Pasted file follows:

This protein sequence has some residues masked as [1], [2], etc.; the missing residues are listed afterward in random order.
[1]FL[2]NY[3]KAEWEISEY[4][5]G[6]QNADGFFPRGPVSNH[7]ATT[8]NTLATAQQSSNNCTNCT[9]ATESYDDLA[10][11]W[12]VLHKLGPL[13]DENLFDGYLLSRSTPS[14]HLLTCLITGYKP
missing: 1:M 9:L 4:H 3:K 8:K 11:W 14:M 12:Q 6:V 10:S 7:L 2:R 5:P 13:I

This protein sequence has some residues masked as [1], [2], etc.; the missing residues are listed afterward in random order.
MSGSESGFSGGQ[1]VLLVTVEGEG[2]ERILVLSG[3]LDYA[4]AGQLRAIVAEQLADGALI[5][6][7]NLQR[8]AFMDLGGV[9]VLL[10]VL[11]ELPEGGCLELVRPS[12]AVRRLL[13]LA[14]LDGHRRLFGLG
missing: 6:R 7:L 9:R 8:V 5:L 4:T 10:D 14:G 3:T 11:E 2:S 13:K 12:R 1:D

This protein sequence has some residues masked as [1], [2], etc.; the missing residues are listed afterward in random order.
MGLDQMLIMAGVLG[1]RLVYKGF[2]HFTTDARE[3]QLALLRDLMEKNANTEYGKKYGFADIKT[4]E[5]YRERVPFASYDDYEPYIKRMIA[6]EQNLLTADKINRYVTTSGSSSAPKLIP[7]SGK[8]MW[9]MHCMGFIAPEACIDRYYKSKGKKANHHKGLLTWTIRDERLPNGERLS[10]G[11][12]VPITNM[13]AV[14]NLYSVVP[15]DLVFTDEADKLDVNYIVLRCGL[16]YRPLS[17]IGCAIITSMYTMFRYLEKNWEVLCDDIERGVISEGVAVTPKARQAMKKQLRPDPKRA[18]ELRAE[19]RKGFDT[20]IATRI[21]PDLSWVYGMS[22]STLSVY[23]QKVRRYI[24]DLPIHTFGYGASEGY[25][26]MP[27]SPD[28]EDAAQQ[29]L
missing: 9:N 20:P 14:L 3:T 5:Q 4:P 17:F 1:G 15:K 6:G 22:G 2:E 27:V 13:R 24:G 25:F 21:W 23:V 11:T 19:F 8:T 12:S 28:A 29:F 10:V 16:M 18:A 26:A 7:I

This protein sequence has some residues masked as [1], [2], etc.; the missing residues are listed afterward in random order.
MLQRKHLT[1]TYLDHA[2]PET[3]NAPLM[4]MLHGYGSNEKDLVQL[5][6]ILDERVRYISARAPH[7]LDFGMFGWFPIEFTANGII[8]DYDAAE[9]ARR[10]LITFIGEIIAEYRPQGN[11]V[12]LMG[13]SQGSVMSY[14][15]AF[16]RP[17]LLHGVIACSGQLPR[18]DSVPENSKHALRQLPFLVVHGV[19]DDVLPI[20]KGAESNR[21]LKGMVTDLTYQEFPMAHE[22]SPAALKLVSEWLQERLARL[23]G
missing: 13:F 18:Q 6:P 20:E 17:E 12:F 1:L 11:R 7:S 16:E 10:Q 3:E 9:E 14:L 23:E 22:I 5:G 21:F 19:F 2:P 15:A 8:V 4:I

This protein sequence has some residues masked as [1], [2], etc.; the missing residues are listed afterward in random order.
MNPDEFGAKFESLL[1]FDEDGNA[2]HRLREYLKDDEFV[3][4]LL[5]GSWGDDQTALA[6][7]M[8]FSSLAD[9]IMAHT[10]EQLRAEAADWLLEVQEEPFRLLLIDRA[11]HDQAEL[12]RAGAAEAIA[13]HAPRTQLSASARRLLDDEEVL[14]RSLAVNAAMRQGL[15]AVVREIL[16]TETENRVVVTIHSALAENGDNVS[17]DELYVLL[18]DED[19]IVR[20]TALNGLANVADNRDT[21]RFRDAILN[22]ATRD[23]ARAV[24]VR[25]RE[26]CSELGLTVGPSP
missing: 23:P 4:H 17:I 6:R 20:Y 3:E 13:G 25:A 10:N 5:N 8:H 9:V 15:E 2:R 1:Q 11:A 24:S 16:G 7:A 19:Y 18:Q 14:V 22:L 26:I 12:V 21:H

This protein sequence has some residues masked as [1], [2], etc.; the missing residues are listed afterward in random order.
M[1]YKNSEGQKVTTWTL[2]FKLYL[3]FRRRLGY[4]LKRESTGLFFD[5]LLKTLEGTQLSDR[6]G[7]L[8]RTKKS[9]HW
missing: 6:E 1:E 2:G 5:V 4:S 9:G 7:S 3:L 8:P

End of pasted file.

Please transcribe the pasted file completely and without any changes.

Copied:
This protein sequence has some residues masked as [1], [2], etc.; the missing residues are listed afterward in random order.
[1]FL[2]NY[3]KAEWEISEY[4][5]G[6]QNADGFFPRGPVSNH[7]ATT[8]NTLATAQQSSNNCTNCT[9]ATESYDDLA[10][11]W[12]VLHKLGPL[13]DENLFDGYLLSRSTPS[14]HLLTCLITGYKP
missing: 1:M 9:L 4:H 3:K 8:K 11:W 14:M 12:Q 6:V 10:S 7:L 2:R 5:P 13:I

This protein sequence has some residues masked as [1], [2], etc.; the missing residues are listed afterward in random order.
MSGSESGFSGGQ[1]VLLVTVEGEG[2]ERILVLSG[3]LDYA[4]AGQLRAIVAEQLADGALI[5][6][7]NLQR[8]AFMDLGGV[9]VLL[10]VL[11]ELPEGGCLELVRPS[12]AVRRLL[13]LA[14]LDGHRRLFGLG
missing: 6:R 7:L 9:R 8:V 5:L 4:T 10:D 14:G 3:T 11:E 2:S 13:K 12:R 1:D

This protein sequence has some residues masked as [1], [2], etc.; the missing residues are listed afterward in random order.
MGLDQMLIMAGVLG[1]RLVYKGF[2]HFTTDARE[3]QLALLRDLMEKNANTEYGKKYGFADIKT[4]E[5]YRERVPFASYDDYEPYIKRMIA[6]EQNLLTADKINRYVTTSGSSSAPKLIP[7]SGK[8]MW[9]MHCMGFIAPEACIDRYYKSKGKKANHHKGLLTWTIRDERLPNGERLS[10]G[11][12]VPITNM[13]AV[14]NLYSVVP[15]DLVFTDEADKLDVNYIVLRCGL[16]YRPLS[17]IGCAIITSMYTMFRYLEKNWEVLCDDIERGVISEGVAVTPKARQAMKKQLRPDPKRA[18]ELRAE[19]RKGFDT[20]IATRI[21]PDLSWVYGMS[22]STLSVY[23]QKVRRYI[24]DLPIHTFGYGASEGY[25][26]MP[27]SPD[28]EDAAQQ[29]L
missing: 9:N 20:P 14:L 3:T 5:Q 4:P 17:F 1:G 15:K 6:G 22:G 2:E 27:V 13:R 24:G 25:F 21:W 23:V 11:T 19:F 8:T 12:S 28:A 29:F 10:V 16:M 18:A 26:A 7:I

This protein sequence has some residues masked as [1], [2], etc.; the missing residues are listed afterward in random order.
MLQRKHLT[1]TYLDHA[2]PET[3]NAPLM[4]MLHGYGSNEKDLVQL[5][6]ILDERVRYISARAPH[7]LDFGMFGWFPIEFTANGII[8]DYDAAE[9]ARR[10]LITFIGEIIAEYRPQGN[11]V[12]LMG[13]SQGSVMSY[14][15]AF[16]RP[17]LLHGVIACSGQLPR[18]DSVPENSKHALRQLPFLVVHGV[19]DDVLPI[20]KGAESNR[21]LKGMVTDLTYQEFPMAHE[22]SPAALKLVSEWLQERLARL[23]G
missing: 13:F 18:Q 6:P 20:E 17:E 12:F 1:L 11:R 7:S 16:E 10:Q 3:E 9:E 14:L 23:E 22:I 5:G 21:F 19:F 2:P 15:A 8:V 4:I

This protein sequence has some residues masked as [1], [2], etc.; the missing residues are listed afterward in random order.
MNPDEFGAKFESLL[1]FDEDGNA[2]HRLREYLKDDEFV[3][4]LL[5]GSWGDDQTALA[6][7]M[8]FSSLAD[9]IMAHT[10]EQLRAEAADWLLEVQEEPFRLLLIDRA[11]HDQAEL[12]RAGAAEAIA[13]HAPRTQLSASARRLLDDEEVL[14]RSLAVNAAMRQGL[15]AVVREIL[16]TETENRVVVTIHSALAENGDNVS[17]DELYVLL[18]DED[19]IVR[20]TALNGLANVADNRDT[21]RFRDAILN[22]ATRD[23]ARAV[24]VR[25]RE[26]CSELGLTVGPSP
missing: 23:P 4:H 17:I 6:R 20:Y 3:E 13:G 25:A 10:N 5:N 8:H 9:V 15:E 2:R 1:Q 11:A 24:S 16:G 7:A 19:Y 18:Q 14:V 22:L 26:I 12:V 21:H

This protein sequence has some residues masked as [1], [2], etc.; the missing residues are listed afterward in random order.
M[1]YKNSEGQKVTTWTL[2]FKLYL[3]FRRRLGY[4]LKRESTGLFFD[5]LLKTLEGTQLSDR[6]G[7]L[8]RTKKS[9]HW
missing: 6:E 1:E 2:G 5:V 4:S 9:G 7:S 3:L 8:P